WHO decided to halt trials on malaria medication chloroquine for COVID-19 treatment following a study associating the risk of death to its use.
WHO decided on May 25 to temporarily suspend chloroquine and hydroxychloroquine studies, prompting conflicting opinions worldwide.
“Opinions differ, but the bottom line is that chloroquine is involved in viral inactivation [of the virus],” the Moroccan Minister of Health Khalid Ait Taleb told L’Economiste today.
Ait Taleb indicated that 4,841 COVID-19 patients out of the 7,584 cases recorded in Morocco, as of today at 10 a.m., have recovered from the virus after following the chloroquine treatment.
Moroccan health authorities started securing a sufficient stock of the chloroquine-based drugs in mid-March, a few weeks after the declaration of the first COVID-19 case in the country.
The decision followed consultations with the technical and scientific committee of the national program for the prevention and control of influenza and acute respiratory infections.
The health ministry initiated chloroquine therapy on April 8, along with complementary medicines.
Ait Taleb explained that the novel coronavirus infects the host by entering the cell in several stages, and that chloroquine intervenes in one of these stages to curb its propagation.
WHO’s decision to suspend the use of the medication followed a study that scientific magazine “The Lancet” published on May 22, associating the risk of death with the use of chloroquine.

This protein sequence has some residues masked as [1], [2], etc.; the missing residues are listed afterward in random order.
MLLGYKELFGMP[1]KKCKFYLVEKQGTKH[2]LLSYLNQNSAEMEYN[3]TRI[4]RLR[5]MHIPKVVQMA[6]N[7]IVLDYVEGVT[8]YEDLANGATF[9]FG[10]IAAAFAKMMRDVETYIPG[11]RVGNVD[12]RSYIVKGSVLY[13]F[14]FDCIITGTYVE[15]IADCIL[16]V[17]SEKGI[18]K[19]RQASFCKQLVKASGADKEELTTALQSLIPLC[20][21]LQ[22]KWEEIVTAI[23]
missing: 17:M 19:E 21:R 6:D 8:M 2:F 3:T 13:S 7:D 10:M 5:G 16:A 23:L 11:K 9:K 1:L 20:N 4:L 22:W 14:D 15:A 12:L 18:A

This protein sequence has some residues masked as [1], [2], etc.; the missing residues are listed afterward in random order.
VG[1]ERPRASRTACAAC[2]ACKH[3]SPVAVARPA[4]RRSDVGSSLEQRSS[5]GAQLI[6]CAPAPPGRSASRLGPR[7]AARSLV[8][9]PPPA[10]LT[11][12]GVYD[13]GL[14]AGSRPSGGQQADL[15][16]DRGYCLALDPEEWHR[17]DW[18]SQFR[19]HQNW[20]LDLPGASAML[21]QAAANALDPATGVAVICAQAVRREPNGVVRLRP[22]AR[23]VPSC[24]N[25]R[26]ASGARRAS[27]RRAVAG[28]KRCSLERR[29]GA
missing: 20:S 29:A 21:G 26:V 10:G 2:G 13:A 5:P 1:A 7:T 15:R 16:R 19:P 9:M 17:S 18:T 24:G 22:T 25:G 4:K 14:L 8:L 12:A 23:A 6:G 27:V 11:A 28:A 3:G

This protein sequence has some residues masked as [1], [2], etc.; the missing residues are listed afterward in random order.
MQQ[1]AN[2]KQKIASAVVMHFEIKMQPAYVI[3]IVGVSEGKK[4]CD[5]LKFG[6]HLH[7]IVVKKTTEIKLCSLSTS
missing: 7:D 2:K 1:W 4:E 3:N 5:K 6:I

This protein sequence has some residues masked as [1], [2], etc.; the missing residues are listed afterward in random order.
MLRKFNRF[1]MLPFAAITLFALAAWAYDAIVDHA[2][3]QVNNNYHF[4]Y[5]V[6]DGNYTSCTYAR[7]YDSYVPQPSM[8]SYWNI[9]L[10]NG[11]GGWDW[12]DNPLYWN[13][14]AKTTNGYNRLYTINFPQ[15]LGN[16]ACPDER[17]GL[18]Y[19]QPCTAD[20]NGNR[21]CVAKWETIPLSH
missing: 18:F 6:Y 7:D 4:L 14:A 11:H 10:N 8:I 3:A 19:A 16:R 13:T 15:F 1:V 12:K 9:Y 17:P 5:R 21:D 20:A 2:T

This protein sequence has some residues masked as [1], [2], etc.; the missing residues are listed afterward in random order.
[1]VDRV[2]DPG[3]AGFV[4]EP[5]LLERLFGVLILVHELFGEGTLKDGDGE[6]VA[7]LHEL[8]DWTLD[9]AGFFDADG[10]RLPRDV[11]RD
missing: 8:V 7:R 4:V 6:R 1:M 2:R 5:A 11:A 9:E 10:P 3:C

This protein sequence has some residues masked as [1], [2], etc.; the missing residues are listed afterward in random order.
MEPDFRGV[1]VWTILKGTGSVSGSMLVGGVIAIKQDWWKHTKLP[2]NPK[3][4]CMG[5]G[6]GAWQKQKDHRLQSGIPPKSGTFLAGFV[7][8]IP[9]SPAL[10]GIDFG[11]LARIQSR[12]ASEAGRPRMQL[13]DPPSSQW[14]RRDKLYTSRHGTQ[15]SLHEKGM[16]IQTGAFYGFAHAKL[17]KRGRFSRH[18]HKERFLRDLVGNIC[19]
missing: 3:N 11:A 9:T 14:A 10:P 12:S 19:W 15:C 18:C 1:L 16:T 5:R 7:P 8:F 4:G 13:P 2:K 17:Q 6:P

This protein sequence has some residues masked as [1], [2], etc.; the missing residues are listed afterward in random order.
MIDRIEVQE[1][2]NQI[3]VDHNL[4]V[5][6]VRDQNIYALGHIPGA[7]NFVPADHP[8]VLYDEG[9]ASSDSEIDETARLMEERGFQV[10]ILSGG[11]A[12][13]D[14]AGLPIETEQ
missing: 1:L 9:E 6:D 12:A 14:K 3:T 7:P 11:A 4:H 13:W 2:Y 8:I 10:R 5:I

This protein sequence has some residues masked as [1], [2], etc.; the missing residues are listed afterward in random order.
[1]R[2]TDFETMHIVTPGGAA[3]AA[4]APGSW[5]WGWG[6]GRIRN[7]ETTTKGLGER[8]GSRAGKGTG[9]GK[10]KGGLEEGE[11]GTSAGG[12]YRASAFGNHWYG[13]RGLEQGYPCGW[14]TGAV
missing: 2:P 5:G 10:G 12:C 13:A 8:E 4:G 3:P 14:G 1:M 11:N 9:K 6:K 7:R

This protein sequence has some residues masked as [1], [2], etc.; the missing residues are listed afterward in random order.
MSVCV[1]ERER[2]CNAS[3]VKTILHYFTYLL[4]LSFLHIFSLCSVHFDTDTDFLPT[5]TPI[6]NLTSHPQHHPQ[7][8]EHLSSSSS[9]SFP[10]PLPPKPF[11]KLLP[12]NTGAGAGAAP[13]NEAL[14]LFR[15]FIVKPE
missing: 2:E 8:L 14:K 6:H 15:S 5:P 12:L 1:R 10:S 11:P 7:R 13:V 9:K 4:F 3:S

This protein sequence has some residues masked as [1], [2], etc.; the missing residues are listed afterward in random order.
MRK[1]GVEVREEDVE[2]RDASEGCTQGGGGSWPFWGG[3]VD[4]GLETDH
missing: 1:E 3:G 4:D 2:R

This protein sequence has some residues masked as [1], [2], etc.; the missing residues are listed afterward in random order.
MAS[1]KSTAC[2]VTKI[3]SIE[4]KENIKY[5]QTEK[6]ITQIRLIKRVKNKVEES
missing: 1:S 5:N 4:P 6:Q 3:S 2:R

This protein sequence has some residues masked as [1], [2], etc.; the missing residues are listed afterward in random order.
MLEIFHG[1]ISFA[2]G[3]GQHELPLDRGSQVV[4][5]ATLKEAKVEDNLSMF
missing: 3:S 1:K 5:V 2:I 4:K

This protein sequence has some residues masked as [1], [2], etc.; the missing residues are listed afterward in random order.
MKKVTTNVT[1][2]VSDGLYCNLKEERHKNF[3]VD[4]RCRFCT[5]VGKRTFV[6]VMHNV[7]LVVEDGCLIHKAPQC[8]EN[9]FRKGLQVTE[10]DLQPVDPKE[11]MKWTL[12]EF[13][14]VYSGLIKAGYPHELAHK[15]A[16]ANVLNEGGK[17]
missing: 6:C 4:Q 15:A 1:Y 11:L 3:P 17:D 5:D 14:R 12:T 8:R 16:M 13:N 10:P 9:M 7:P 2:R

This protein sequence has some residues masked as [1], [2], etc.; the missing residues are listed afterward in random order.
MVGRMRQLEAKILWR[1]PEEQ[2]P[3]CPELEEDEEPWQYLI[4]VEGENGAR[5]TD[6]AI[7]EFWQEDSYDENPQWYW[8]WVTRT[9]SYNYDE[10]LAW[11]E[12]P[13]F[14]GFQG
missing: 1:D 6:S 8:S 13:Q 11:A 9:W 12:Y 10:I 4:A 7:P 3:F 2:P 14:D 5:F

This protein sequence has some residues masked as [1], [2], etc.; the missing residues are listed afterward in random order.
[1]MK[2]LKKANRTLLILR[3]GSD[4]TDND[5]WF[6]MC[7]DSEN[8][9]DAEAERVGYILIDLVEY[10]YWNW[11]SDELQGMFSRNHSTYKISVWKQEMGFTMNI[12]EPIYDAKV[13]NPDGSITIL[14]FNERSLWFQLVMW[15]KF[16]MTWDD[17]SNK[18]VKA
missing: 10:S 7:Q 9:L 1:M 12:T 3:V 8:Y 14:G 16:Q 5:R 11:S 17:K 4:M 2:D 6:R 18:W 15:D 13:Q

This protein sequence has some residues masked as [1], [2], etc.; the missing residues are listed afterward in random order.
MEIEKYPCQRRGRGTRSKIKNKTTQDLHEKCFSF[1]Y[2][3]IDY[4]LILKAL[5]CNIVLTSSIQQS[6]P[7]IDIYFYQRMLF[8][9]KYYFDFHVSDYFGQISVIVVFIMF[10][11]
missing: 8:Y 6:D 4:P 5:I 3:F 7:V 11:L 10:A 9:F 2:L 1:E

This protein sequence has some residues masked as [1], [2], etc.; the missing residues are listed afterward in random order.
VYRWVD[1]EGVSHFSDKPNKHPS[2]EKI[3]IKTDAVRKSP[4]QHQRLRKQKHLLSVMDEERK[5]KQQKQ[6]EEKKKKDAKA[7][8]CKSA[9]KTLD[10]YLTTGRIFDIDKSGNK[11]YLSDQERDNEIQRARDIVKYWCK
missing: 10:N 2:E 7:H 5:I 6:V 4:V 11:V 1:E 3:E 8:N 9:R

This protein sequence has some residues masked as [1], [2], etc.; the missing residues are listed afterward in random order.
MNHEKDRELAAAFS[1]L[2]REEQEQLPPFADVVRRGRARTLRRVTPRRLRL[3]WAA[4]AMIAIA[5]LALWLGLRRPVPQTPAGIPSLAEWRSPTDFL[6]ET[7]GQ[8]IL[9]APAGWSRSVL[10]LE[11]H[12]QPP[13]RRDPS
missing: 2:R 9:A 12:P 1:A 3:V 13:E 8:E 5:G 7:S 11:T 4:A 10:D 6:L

The head of WHO said that the concern is only related to the use of hydroxychloroquine and chloroquine for COVID-19, adding that the drugs were accepted treatments for people with malaria and auto-immune diseases.
In France, following WHO’s announcement, the High Council for Public Health (HCSP) recommended in a May 26 notice not to use hydroxychloroquine in the treatment of COVID-19, outside clinical trials, whether alone or in combination with an antibiotic.
The WHO and HCSP decisions created controversy in the European country, as French Professor Didier Raoult, who first promoted the drug as an effective COVID-19 treatment, described ‘The Lancet’ study as “delusional fantasy.”
“I’m not going to change my mind because there is a messy study done with Big data that tells something else, regardless of the newspaper in which it goes,” said Raoult.
Raoult was the first to draw the world’s attention to the danger of COVID-19, by publishing a video on January 21, saying that “there are three Chinese people dying and it makes a global alert.”
A month later, the French professor recommended the use of chloroquine as the cheapest treatment for COVID-19.